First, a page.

Morning Report: October 5, 2007

State of the world. Your humble blogger returns to reporting the hubbub of humanity.

Coalition kills 25 militants in Diyala. The Long War Journal: 'Coalition special operations forces continue to attack the Iranian-backed Special Groups operating inside Iraq with the same ferocity as it attacks al Qaeda. Twenty-five Special Groups fighters were killed during an engagement northwest of Baqubah this morning during a raid on a Special Groups leader. Coalition forces called in an airstrike on a building after taking “heavy fire from a group of armed men fighting from defensive positions.” Special Groups fighters attacked Coalition forces with AK-47s and RPGs, and spotted what appeared to be a fighter “carrying what appeared to be an anti-aircraft weapon.” At least 25 terrorists are believed to have been killed in the airstrike. The engagement took place in a village near Khalis, a US military officer told The Long War Journal. “Coalition forces were targeting a Special Groups commander believed to be associated with members of the Iranian Revolutionary Guard – Qods Force,” Multinational Forces Iraq reported. “Intelligence indicates that he was responsible for facilitating criminal activity and is involved in the movement of various weapons from Iran to Baghdad.”'

1920s faction denounces al-Qaeda. Counterterrorism Blog
: 'A breakaway Sunni insurgent faction from the 1920 Revolution Brigades known as "Hamas in Iraq" has issued a formal response to recent allegations by Abu Omar al-Baghdadi, the leader of Al-Qaida's "Islamic State of Iraq." In an official communiqué dated October 2, Iraqi Hamas accused Al-Qaida of inflicting "great suffering" on ordinary Iraqi Sunnis: "every day they witnessed heads or headless bodies lying in their streets. Each one of these victims had been accused of a so-called ‘crime’ prohibited by Al-Qaida fatwahs... then [Al-Qaida] attacked Ameriyyat [al-Fallujah] with a car bomb packed with chlorine gas canisters, and they even laid siege to the area to prevent food and fuel from getting to people. Finally, they killed several men at the local market and smashed their heads against boxes of food... We [have] witnessed dozens of beheaded bodies and none of them were Americans. Rather, they were all local people from the area—people who, at one point, had supported the Al-Qaida network until they themselves had become disposable." In fact, according to Hamas in Iraq--as a result of the various crimes Al-Qaida has committed against innocent Muslim civilians--"the Al-Qaida network has actually made people here think that the occupation forces are merciful and humane by comparison."'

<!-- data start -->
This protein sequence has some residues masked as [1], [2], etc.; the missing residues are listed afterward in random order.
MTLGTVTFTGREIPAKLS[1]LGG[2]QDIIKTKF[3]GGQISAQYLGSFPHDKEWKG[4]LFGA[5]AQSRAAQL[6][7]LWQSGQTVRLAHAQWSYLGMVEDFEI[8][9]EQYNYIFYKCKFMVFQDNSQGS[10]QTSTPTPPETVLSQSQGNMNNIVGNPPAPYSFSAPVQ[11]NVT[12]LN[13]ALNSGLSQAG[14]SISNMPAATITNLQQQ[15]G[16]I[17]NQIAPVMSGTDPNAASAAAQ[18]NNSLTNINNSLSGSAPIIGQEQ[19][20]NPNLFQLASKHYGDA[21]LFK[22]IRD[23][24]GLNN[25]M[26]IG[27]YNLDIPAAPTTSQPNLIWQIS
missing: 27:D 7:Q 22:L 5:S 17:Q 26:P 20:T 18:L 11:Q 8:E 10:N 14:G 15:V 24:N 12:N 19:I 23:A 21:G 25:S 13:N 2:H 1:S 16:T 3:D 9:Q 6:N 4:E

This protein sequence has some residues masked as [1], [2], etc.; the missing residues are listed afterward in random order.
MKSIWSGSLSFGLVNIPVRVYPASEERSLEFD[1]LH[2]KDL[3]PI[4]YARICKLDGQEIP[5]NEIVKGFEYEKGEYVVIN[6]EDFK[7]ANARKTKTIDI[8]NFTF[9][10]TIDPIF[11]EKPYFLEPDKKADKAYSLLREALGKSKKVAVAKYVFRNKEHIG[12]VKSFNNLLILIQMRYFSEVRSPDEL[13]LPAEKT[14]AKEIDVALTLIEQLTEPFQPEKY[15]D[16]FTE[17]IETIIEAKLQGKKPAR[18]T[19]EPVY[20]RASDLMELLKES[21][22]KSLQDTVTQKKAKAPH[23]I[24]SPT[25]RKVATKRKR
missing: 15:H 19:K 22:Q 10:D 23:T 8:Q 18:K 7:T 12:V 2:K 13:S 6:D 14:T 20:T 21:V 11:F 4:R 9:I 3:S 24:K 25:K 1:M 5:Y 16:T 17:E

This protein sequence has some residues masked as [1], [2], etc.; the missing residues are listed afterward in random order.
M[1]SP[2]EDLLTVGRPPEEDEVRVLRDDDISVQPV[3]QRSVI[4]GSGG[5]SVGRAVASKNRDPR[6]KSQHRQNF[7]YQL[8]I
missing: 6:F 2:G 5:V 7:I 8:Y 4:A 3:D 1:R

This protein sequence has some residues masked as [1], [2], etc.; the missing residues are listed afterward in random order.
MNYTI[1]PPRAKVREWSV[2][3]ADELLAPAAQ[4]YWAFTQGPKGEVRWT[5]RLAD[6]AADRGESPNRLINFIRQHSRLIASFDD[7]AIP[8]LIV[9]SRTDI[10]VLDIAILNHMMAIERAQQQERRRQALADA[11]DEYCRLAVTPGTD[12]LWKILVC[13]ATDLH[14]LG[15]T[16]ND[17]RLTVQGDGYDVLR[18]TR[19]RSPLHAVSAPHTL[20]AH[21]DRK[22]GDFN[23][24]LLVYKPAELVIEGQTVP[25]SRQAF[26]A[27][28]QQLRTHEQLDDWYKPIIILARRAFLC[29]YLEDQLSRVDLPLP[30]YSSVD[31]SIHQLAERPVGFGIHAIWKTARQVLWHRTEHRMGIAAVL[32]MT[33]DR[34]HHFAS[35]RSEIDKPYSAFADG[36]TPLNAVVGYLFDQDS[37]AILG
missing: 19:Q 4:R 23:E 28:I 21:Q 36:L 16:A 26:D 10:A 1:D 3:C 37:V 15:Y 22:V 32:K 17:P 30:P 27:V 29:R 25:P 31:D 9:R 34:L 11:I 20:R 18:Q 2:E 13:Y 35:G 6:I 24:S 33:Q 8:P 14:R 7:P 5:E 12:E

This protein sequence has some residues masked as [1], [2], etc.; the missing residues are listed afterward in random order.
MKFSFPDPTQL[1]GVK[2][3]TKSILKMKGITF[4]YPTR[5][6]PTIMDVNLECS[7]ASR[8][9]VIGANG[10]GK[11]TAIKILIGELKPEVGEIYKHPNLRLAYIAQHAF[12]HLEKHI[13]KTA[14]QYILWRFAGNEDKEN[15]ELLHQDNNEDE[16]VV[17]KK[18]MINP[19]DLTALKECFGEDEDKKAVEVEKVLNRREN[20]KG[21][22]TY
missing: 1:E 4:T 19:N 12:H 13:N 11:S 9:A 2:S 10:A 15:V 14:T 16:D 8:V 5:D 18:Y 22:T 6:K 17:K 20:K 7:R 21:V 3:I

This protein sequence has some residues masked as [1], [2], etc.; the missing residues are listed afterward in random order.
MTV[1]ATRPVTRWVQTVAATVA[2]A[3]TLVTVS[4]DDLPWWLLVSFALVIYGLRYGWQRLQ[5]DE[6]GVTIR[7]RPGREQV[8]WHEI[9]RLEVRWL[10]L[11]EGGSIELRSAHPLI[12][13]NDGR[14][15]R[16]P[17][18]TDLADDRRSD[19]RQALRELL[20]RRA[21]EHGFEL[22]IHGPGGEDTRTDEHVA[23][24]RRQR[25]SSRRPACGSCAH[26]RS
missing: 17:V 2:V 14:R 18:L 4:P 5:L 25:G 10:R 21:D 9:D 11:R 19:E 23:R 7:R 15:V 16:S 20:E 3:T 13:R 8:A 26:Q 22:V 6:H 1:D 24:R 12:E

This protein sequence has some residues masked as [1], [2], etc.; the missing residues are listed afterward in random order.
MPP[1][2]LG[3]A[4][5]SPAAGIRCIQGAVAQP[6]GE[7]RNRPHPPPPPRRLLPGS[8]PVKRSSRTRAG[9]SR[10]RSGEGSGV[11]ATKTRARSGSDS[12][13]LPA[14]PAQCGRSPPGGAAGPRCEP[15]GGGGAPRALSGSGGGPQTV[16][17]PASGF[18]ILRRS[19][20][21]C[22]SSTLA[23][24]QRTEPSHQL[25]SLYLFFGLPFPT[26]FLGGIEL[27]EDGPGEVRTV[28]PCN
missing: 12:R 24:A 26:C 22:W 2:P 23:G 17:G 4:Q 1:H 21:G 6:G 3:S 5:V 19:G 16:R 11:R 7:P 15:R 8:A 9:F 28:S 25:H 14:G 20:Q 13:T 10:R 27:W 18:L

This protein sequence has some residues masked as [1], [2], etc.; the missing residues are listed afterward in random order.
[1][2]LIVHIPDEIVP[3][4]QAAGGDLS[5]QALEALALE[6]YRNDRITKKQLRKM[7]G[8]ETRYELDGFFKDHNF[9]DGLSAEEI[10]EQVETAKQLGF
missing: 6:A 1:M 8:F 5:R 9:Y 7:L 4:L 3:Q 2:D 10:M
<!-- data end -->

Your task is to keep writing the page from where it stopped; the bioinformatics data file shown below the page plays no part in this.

Dutch government cuts of Ayaan Hirsi Ali's security, forces her to leave US and return to Netherlands. And a sad day it is for America, and civilization generally. But it gets worse: according to this report from the New York Times, Holland's government backed off when they found out they might have to, like, actually protect her from something:
In the case of Ms. Hirsi Ali, the government also provided security for her while she lived in the Netherlands and traveled abroad. That arrangement continued for several months after she moved to the United States 13 months ago to become a fellow at the American Enterprise Institute in Washington. Subsequently the Netherlands paid for protection provided by an American security firm.

However, last December, she was warned in a letter from the Dutch minister of justice, Ernst Hirsch Ballin, that payment for her American bodyguards would end in July this year. That decision was revoked after Ms. Hirsi Ali received new credible death threats in the United States.

Sandmonkey on Egyptian textile workers' protest. Daily News (Egypt), September 27:
EL MAHALLA EL KOBRA: A crippling strike at Egypt’s largest public sector factory entered its fifth day on Thursday as workers, angry at corruption and what they call a string of lies and broken promises, say they will not end their occupation of the factory until their demands have been met by both the company’s board of directors and by President Hosni Mubarak.